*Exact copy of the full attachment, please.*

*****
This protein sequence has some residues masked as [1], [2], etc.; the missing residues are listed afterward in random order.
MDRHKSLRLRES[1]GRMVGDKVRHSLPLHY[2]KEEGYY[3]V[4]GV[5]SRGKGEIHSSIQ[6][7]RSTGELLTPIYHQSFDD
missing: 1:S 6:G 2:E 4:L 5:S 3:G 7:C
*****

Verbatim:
This protein sequence has some residues masked as [1], [2], etc.; the missing residues are listed afterward in random order.
MDRHKSLRLRES[1]GRMVGDKVRHSLPLHY[2]KEEGYY[3]V[4]GV[5]SRGKGEIHSSIQ[6][7]RSTGELLTPIYHQSFDD
missing: 1:S 6:G 2:E 4:L 5:S 3:G 7:C